Background The International Quality Improvement Collaborative (IQIC) was formed to reduce mortality and morbidity from congenital heart disease (CHD) surgeries in low/middle-income countries.
Objectives We conducted this study to compare the postoperative outcomes of CHD surgeries at a centre in Pakistan before and after joining IQIC.
Methods The IQIC provides guidelines targeting key drivers responsible for morbidity and mortality in postoperativepatients with CHD. We focused primarily on nurse empowerment and improving the infection control strategies at our centre. Patients with CHD who underwent surgery at this site during the period 2011–2012 (pre-IQIC) were comparedwith those getting surgery in 2013–2014 (post-IQIC). Morbidity (major infections), mortality and factors associated with them were assessed.
Results There was a significant decrease in surgical site infections and bacterial sepsis in the post-IQIC versus pre-IQIC period (1% vs 30%, p=0.0001, respectively). A statistically insignificant decrease in the mortality rate was also noted in post-IQIC versus pre-IQIC period (6% vs 9%, p=0.17, respectively). Durations of ventilation and intensive care unit (ICU) and hospital stay were significantly reduced in the post-IQIC period. Age <1 year, malnutrition, low preoperative oxygen perfusion, Risk Adjustment for Congenital Heart Surgery score >3, major chromosomal anomalies, perfusion-related event, longer ventilation and ICU/hospital stay durations were associated with greater odds of morbidity and mortality.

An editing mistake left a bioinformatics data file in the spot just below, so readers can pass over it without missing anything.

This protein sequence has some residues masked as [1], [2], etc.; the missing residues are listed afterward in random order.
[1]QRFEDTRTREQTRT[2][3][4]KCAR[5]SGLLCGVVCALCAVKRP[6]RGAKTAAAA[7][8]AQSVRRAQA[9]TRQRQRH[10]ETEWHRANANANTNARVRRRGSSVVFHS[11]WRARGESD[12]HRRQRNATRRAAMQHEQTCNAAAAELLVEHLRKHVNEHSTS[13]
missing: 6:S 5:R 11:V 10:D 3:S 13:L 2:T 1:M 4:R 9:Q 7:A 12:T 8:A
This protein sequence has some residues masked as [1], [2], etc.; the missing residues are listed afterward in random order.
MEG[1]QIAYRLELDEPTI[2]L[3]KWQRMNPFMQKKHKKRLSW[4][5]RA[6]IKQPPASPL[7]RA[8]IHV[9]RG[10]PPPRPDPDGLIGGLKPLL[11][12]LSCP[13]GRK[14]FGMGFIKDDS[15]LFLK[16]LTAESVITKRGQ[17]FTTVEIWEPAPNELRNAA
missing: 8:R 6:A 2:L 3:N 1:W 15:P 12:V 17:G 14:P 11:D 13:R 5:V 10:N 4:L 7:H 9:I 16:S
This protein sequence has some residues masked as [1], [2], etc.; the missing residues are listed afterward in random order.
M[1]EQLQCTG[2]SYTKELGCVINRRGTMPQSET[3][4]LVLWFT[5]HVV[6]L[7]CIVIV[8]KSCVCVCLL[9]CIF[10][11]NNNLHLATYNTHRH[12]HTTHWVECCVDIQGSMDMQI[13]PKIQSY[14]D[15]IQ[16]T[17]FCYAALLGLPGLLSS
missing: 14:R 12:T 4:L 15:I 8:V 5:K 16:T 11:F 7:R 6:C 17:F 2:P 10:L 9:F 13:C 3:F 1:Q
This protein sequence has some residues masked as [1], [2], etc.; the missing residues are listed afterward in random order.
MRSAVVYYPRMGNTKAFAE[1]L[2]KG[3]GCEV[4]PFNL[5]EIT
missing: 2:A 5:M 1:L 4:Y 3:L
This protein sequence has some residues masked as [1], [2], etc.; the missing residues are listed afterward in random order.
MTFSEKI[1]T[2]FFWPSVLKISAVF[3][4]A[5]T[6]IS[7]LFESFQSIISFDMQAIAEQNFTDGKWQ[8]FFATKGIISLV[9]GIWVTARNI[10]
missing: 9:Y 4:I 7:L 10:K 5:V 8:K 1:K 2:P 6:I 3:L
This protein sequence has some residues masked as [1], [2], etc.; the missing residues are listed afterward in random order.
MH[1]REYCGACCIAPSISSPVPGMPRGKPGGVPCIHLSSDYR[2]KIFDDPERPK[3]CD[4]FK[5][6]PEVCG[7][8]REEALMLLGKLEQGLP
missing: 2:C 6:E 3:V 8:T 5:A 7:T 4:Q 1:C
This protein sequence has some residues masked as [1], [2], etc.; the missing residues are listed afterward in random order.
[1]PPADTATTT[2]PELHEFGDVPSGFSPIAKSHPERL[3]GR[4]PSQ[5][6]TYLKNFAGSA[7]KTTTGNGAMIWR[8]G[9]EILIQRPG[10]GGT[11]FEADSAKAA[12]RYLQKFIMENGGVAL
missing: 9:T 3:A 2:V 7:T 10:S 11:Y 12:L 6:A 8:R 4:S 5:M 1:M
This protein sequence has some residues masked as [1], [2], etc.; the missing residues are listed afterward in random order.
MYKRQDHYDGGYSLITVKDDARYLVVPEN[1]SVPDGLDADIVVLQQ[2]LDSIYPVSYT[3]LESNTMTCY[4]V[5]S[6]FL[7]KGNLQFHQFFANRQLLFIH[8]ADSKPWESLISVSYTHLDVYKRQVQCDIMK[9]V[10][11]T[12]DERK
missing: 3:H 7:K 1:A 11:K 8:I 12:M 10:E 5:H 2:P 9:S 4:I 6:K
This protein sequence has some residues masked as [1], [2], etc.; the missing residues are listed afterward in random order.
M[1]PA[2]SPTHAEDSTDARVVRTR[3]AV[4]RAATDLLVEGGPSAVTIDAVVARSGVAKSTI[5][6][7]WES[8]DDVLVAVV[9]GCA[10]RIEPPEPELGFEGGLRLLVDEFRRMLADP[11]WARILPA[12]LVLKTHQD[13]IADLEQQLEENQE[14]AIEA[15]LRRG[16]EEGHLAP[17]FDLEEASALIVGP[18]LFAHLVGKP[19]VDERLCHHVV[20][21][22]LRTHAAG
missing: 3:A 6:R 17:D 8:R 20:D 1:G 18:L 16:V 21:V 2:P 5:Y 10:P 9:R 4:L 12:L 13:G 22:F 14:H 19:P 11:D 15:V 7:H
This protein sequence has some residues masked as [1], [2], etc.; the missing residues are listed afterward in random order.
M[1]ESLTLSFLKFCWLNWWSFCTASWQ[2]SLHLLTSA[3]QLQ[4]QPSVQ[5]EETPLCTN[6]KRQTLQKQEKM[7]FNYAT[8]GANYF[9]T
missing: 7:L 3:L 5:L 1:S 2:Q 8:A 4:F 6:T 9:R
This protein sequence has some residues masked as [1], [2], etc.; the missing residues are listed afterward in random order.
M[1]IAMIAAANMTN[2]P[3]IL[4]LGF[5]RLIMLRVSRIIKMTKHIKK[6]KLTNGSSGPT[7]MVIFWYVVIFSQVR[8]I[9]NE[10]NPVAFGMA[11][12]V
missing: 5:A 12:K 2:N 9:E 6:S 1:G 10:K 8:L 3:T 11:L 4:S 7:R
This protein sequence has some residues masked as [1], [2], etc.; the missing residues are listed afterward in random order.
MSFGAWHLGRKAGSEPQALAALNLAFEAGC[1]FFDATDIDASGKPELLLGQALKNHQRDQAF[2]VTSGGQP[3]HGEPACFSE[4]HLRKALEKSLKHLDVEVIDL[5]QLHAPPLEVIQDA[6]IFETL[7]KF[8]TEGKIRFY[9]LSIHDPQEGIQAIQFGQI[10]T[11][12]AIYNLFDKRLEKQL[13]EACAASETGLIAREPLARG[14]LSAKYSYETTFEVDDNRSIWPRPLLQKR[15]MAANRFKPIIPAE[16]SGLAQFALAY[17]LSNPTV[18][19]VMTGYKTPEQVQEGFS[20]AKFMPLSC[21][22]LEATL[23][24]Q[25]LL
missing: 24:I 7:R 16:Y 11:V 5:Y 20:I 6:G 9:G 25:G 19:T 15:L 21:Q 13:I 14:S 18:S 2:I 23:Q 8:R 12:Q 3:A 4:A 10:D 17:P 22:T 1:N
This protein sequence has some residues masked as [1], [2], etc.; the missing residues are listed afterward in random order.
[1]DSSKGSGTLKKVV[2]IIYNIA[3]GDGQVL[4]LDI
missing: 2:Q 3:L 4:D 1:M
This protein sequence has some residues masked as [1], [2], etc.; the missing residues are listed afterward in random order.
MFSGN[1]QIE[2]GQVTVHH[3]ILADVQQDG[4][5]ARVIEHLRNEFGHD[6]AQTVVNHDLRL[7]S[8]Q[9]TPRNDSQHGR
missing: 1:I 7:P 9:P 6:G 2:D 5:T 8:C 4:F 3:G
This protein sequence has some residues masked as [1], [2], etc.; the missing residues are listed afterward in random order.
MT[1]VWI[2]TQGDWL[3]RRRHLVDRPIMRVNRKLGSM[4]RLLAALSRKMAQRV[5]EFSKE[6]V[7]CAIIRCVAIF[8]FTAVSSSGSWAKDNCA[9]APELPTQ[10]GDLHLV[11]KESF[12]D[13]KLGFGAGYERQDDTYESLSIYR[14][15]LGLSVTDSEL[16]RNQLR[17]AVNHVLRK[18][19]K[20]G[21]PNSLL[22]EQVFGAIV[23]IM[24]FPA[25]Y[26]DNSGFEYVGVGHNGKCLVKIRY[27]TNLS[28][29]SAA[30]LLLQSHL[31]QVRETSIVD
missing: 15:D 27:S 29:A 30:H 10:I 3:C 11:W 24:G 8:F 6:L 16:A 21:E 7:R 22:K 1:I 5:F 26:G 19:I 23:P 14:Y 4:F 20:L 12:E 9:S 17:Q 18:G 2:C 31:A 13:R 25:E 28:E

Conclusion Enrolling in the IQIC programme was associated with an improvement in the postsurgical outcomes of the CHD surgeries at our centre.
- congenital heart disease
- surgical outcomes
- developing country
- quality improvement
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Contributors AK, BH and AA have contributed equally to the study concept, designing, data collection, analysis and manuscript writing. HA contributed to the data collection, analysis, manuscript writing and revision. KG, AR and SB contributed to the data analysis and manuscript writing. KJJ contributed to the study concept, design, analysis and manuscript writing. MA, AH and FM contributed to the conception, study design, patient selection, manuscript editing and final approval of the study. NA contributed to the data entry, data validation, concept, patient selection and manuscript editing.
Competing interests None declared.
Provenance and peer review Not commissioned; externally peer reviewed.
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